Inevitable knowledge . . .

My text for this Sunday was such a mess of corrections that as I sit down to revise and then post it I realize I simply don't have time to tidy it up so I'll cut straight to the chase - in so far as what follows is anything so clear cut . . .
    The immediate context of the service was Holocaust Memorial Day in which we remember an event which has radically shaped us all our self-understandings but, more than any other group, that of the Jewish people.  To this end I told a story about something I often notice when teaching theology in the Jewish/Christian context.  What that was in detail need not be rehearsed here but it brought to the fore the fact that at the conservative end of the religious spectrum (for good and ill and both Jewish and Christian) people act because their faith is something that comes to them "as an inevitable knowledge" with the "force of a revelation", as a "fact that splits [them] like a scimitar."
    I, as a modern skeptical liberal (or, to use Diarmaid MacCulloch's felicitous phrase, "a critical friend of Christianity"), simply cannot share this faith with them because, for many complex reasons, that religious story simply doesn't come across to me in this fashion. In fact, for the most part, most of it strikes me as utterly implausible.
    However, the Judaeo/Christian story (and many of its practices) still carries for me (and possibly for many of you) a residual charge enabling me, on occasions, tantalizingly to sense something of the power it might formally have had. But, for all this, I have to be honest and say I don't think that, for people like me, it can be recharged as it stands and become again "as an inevitable knowledge" coming with the "force of a revelation", as a "fact that splits [me] like a scimitar."
    So the pressing need for someone like me (especially since I have a leadership role in a church) is to ascertain what does in fact come to me (and, therefore, perhaps to you) in this fashion? At this point I cited some words from a book by James C. Edwards which I continue to find hugely helpful:

'Dewey was right: in our time the problem with supernatural religion is belief. However lovely and powerful the stories of the gods and their minions for us are, there's just no way that they are "required, as a necessity requires." To say that we can't really believe in them is just to say that we aren't now forced to; they are not any more for us "inevitable knowledge." There are plausible - more plausible - alternative accounts of the phenomena upon which the supernatural has based its claims on us: in the public square, or at least in the college quad, genes now compete with gods, and win. For us full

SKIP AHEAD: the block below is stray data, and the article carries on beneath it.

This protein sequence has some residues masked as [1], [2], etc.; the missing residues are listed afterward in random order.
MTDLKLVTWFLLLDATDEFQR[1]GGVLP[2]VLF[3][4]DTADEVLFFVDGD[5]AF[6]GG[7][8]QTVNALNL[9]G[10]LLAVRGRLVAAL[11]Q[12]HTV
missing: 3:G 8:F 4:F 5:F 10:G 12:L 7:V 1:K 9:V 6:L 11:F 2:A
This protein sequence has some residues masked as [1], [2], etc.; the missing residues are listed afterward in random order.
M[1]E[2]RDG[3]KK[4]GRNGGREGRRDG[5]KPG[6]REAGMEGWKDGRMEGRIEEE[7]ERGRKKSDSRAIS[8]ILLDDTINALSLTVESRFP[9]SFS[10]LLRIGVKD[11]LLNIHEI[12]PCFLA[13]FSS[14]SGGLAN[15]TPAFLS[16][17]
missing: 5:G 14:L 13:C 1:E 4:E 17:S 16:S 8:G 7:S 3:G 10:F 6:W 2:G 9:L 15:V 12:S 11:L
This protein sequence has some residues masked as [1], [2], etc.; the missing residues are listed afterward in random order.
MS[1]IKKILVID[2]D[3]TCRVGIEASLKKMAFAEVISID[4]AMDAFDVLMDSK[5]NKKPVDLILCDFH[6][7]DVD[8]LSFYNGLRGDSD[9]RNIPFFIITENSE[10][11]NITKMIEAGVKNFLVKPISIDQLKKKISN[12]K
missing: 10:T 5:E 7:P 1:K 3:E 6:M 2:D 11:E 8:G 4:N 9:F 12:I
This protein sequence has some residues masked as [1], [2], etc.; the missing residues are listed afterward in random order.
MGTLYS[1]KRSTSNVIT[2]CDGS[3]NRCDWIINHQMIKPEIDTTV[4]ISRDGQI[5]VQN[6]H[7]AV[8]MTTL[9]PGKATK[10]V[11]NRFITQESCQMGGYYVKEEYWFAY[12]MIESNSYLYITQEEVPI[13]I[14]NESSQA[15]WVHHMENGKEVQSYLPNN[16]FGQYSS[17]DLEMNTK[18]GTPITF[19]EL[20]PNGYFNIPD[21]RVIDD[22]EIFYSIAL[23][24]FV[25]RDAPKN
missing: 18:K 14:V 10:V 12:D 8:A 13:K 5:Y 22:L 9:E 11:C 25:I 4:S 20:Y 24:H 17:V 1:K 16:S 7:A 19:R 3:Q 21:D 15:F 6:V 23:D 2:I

Pathos [impressiveness], full belief, comes only with an intellectual or artistic inevitability. Having put myself to the question with all the scruple I can muster, it's only what I cannot help saying that seems genuinely true, and therefore capable of being believed and acted upon with a clean heart. That's what we admire (surely on the whole naively) as the achievement of natural science' (in The Plain Sense of Things: The Fate of Religion in an Age of Normal Nihilism by James C. Edwards, p. 231).

    "Full belief, comes only with an intellectual or artistic inevitability." This strikes me as a hugely important point to ponder. The "intellectual inevitability" refers, of course, to the power the results (some assured, but many provisional) of the natural sciences have over me (us). They do persuade me in the powerful sense I explored above and can be believed and acted upon with a clean heart.
    The "artistic inevitability" refers to those things that simply seem 'true' even after one has stripped away from them (and yourself) all supernatural beliefs and also, therefore, stopped doing old fashioned metaphysics. It refers to those poems, paintings, pieces of music and people that, the moment you hear or see them, come to you with the astonishing "force of a revelation" as "facts that split you like a scimitar" and which then become in your life "as an inevitable knowledge". I can also believe in their 'truth' and act upon them with a clean heart.
    My list of things that fit into these two categories is very long and I won't rehearse them here (should you want to know my blog will give you many clues as to what they are).  To be sure in all this supernatural belief has definitively gone but left in its place is the kind of belief that does make sense to and empower someone like me who just can't believe in the old ways anymore.
    That'll do for the moment - there's more. much. much more but I just can't figure out how to say it at the moment . . .
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